Am J Prev Med. 2022; 62: 193-202
        • Salway T
        • Ross LE
        • Fehr CP
        • et al.
        A systematic review and meta-analysis of disparities in the prevalence of suicide ideation and attempt among bisexual populations.
        Arch Sex Behav. 2019; 48: 89-111
        • Meyer IH.
        Prejudice, social stress, and mental health in lesbian, gay, and bisexual populations: conceptual issues and research evidence.
        Psychol Bull. 2003; 129: 674-697
        • National Academies of Sciences, Engineering, and Medicine
        Understanding the Well-Being of LGBTQI+ Populations.
        The National Academies Press, Washington, DC2020
        • Gearing RE
        • Alonzo D.
        Religion and suicide: new findings.
        J Relig Health. 2018; 57: 2478-2499
        • Schnabel L
        • Abdelhadi E
        • Ally Zaslavsky K
        • Ho JS
        • Torres-Beltran A
        Gender, sexuality, and religion: a critical integrative review and agenda for future research.
        J Sci Study Relig. 2022; 61: 271-292
      2. Durkheim E. Suicide: A Study in Sociology.
        Routledge, London, United Kingdom1897
        • Hsieh N.
        A global perspective on religious participation and suicide.
        J Health Soc Behav. 2017; 58: 322-339
        • Lytle MC
        • Blosnich JR
        • De Luca SM
        • Brownson C.
        Association of religiosity with sexual minority suicide ideation and attempt.
        Am J Prev Med. 2018; 54: 644-651
      3. McGraw JS, Docherty M, Chinn JR, Mahoney A. Family, faith, and suicidal thoughts and behaviors (STBs) among LGBTQ youth in Utah. Psychology of Sexual Orientation and Gender Diversity. In press. Online October 7, 2021.

        • Lefevor GT
        • Davis EB
        • Paiz JY
        • Smack ACP.
        The relationship between religiousness and health among sexual minorities: a meta-analysis.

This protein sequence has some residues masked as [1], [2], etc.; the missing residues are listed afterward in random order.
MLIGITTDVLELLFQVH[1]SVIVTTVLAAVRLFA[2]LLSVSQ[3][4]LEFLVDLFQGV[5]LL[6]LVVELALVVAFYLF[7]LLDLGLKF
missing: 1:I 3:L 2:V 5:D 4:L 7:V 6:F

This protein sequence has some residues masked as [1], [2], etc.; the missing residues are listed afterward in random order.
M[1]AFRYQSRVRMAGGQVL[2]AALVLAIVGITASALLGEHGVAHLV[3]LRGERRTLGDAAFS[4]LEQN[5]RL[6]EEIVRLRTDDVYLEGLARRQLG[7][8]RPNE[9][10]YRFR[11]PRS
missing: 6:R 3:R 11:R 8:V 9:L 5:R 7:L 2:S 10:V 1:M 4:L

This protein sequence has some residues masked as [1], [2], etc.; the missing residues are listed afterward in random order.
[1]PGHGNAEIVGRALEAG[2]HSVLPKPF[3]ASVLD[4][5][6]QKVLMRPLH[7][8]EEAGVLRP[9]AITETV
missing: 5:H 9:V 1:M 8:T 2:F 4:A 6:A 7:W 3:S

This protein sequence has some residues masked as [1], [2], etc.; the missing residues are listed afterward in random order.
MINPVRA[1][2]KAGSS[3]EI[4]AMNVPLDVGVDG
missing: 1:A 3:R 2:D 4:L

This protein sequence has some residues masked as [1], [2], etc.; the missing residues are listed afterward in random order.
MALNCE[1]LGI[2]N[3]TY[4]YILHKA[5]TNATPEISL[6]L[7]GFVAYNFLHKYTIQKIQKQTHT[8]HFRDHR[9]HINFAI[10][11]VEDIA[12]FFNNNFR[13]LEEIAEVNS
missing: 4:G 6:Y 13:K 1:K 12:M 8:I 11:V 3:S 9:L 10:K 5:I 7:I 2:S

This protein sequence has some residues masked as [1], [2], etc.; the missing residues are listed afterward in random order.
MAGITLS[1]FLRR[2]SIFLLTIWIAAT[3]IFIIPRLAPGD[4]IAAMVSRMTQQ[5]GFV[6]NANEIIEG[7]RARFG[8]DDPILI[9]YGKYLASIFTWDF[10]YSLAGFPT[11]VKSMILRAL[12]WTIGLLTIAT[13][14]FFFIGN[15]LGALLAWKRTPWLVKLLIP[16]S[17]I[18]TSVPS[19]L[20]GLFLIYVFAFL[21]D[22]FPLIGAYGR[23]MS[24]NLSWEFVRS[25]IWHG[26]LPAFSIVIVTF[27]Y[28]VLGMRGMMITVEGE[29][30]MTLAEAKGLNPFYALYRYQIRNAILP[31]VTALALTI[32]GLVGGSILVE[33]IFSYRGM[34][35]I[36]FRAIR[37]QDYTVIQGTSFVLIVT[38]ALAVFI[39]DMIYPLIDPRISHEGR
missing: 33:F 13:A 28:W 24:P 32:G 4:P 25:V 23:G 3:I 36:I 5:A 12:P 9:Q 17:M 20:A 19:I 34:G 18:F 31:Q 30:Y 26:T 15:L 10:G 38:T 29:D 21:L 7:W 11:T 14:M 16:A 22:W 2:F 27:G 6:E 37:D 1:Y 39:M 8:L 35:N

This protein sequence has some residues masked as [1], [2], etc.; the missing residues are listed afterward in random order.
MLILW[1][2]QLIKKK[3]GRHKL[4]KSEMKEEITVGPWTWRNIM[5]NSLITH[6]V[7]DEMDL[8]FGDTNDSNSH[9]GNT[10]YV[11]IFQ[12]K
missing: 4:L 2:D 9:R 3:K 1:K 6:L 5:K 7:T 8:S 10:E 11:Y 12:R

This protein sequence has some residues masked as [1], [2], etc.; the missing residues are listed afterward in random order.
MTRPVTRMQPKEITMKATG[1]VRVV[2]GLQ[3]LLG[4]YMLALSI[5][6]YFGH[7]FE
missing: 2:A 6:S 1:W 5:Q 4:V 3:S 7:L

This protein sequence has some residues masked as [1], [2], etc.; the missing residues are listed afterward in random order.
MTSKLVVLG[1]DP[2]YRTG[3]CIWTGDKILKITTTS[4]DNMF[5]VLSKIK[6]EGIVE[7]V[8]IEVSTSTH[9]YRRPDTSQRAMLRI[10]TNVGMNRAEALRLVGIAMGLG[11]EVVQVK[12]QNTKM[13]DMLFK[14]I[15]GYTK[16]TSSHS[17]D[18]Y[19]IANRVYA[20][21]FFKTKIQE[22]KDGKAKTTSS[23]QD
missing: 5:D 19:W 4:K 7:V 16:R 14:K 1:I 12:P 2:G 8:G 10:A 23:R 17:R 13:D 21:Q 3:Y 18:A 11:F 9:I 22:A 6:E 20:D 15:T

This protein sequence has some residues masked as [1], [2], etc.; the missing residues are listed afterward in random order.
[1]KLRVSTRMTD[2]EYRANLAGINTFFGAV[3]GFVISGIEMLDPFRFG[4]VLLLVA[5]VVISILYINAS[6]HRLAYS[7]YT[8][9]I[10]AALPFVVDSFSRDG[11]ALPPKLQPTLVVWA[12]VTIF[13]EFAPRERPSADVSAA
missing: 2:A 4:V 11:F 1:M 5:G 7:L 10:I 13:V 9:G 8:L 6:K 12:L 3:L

Psychol Bull. 2021; 147: 647-666
        • Oh H
        • Goehring J
        • Smith L
        • Zhou S
        • Blosnich J.
        Sexual minority status, religiosity, and suicidal behaviors among college students in the United States.
        J Affect Disord. 2022; 305: 65-70
        • Suran M.
        Suicide risk varies with demographics and sexual orientation.
        JAMA. 2021; 326: 2463
        • Mueller AS
        • James W
        • Abrutyn S
        • Levin ML.
        Suicide ideation and bullying among U.S. adolescents: examining the intersections of sexual orientation, gender, and race/ethnicity.
        Am J Public Health. 2015; 105: 980-985
        • Hatzenbuehler ML
        • Bränström R
        • Pachankis JE.
        Societal-level explanations for reductions in sexual orientation mental health disparities: results from a ten-year, population-based study in Sweden.
        Stigma Health. 2018; 3: 16-26
      4. 2019 National Survey of Drug Use and Health (NSDUH) releases. Substance Abuse and Mental Health Services Administration (SAMHSA). Updated September 11, 2020. Accessed March 14, 2022.

        • Mahoney A
        • Pargament KI
        • Tarakeshwar N
        • Swank AB.
        Religion in the home in the 1980s and 1990s: a meta-analytic review and conceptual analysis of links between religion, marriage, and parenting.
        J Fam Psychol. 2001; 15: 559-596